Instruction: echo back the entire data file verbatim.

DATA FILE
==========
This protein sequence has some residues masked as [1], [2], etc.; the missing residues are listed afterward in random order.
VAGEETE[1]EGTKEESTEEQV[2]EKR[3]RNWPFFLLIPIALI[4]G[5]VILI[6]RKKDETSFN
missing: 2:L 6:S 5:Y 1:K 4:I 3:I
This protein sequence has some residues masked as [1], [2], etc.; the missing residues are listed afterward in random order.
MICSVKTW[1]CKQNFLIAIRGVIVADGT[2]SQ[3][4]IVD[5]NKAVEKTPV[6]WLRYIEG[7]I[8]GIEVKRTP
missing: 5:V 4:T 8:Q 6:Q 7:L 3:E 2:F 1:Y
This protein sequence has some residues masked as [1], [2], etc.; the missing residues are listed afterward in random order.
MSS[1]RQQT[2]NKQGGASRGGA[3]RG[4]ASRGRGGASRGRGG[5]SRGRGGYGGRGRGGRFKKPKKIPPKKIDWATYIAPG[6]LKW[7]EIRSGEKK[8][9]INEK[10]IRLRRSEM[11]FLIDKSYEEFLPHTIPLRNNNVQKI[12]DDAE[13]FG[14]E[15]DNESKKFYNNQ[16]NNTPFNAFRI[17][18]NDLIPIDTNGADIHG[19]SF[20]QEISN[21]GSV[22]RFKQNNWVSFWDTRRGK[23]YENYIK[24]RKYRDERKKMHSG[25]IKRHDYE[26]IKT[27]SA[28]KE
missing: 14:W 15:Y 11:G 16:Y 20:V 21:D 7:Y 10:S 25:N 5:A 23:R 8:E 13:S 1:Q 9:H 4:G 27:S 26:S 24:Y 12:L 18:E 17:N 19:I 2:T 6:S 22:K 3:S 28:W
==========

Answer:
This protein sequence has some residues masked as [1], [2], etc.; the missing residues are listed afterward in random order.
VAGEETE[1]EGTKEESTEEQV[2]EKR[3]RNWPFFLLIPIALI[4]G[5]VILI[6]RKKDETSFN
missing: 2:L 6:S 5:Y 1:K 4:I 3:I
This protein sequence has some residues masked as [1], [2], etc.; the missing residues are listed afterward in random order.
MICSVKTW[1]CKQNFLIAIRGVIVADGT[2]SQ[3][4]IVD[5]NKAVEKTPV[6]WLRYIEG[7]I[8]GIEVKRTP
missing: 5:V 4:T 8:Q 6:Q 7:L 3:E 2:F 1:Y
This protein sequence has some residues masked as [1], [2], etc.; the missing residues are listed afterward in random order.
MSS[1]RQQT[2]NKQGGASRGGA[3]RG[4]ASRGRGGASRGRGG[5]SRGRGGYGGRGRGGRFKKPKKIPPKKIDWATYIAPG[6]LKW[7]EIRSGEKK[8][9]INEK[10]IRLRRSEM[11]FLIDKSYEEFLPHTIPLRNNNVQKI[12]DDAE[13]FG[14]E[15]DNESKKFYNNQ[16]NNTPFNAFRI[17][18]NDLIPIDTNGADIHG[19]SF[20]QEISN[21]GSV[22]RFKQNNWVSFWDTRRGK[23]YENYIK[24]RKYRDERKKMHSG[25]IKRHDYE[26]IKT[27]SA[28]KE
missing: 14:W 15:Y 11:G 16:Y 20:V 21:D 7:Y 10:S 25:N 5:A 23:R 8:E 13:S 1:Q 9:H 4:G 27:S 26:S 24:Y 12:L 18:E 17:N 19:I 2:T 6:S 22:K 3:S 28:W